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Roman Jakobson “Two Aspects of Language and Two Types of Aphasic Disturbances”

January 23, 2013 Leave a comment

Jakobson, Roman 1990. Two Aspects of Language and Two Types of Aphasic Disturbances. – Jakobson, R. On Language. Cambridge: Harvard University Press, 115-133

[…] the concurrence of simultaneous entities and the concatenation of successive entities are the two ways in which we speakers combine linguistic elements. (118)

Any linguistic sign involces two modes of arrangement:

(1)   Combination. Any sign is made up of constituent signs and/or occurs only in combination with other signs. This means that any linguistic unit at one and the same time serves as a context for simpler units and/or finds its own context in a more complex linguistic unit. Hence any actual grouping of linguistic units binds them into a superior unit: combination and contexture are two faces of the same operation.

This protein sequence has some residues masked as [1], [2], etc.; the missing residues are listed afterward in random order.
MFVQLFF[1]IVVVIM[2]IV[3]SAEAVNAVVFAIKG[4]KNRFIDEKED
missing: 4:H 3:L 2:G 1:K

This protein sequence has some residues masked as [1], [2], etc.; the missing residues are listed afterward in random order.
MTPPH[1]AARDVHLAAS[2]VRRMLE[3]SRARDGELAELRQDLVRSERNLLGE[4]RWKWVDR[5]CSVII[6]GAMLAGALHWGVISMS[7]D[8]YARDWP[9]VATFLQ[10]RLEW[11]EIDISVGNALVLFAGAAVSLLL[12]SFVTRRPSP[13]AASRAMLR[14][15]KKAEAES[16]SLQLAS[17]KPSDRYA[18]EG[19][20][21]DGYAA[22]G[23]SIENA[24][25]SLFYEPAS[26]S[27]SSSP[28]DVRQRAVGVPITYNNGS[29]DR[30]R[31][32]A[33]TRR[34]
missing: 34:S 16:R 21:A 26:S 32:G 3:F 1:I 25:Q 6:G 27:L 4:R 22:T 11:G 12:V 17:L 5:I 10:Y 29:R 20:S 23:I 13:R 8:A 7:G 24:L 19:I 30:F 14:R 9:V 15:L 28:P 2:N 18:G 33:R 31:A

(2)   Selection. A selection between alternatives implies the possibility of substituting one for the other, equivalent in one respect and different in another. Actually, selection and substitution are two faces of the same operation. (119)

[…] selection (and, correspondingly, substitution) deals with entities conjoined in the code but not in the given message, whereas, in the case of combination, the entities are conjoined in both or only in the actual message. (119)

The constituents of a context are in a state of contiguity, while in a substitution set signs are linked by various degrees of similarity which fluctuate between the equivalence of synonyms and the common core of antonyms. (120)

The constituents of any message are necessarily linked with the code by an internal relation and with the message by an external relation. (120)

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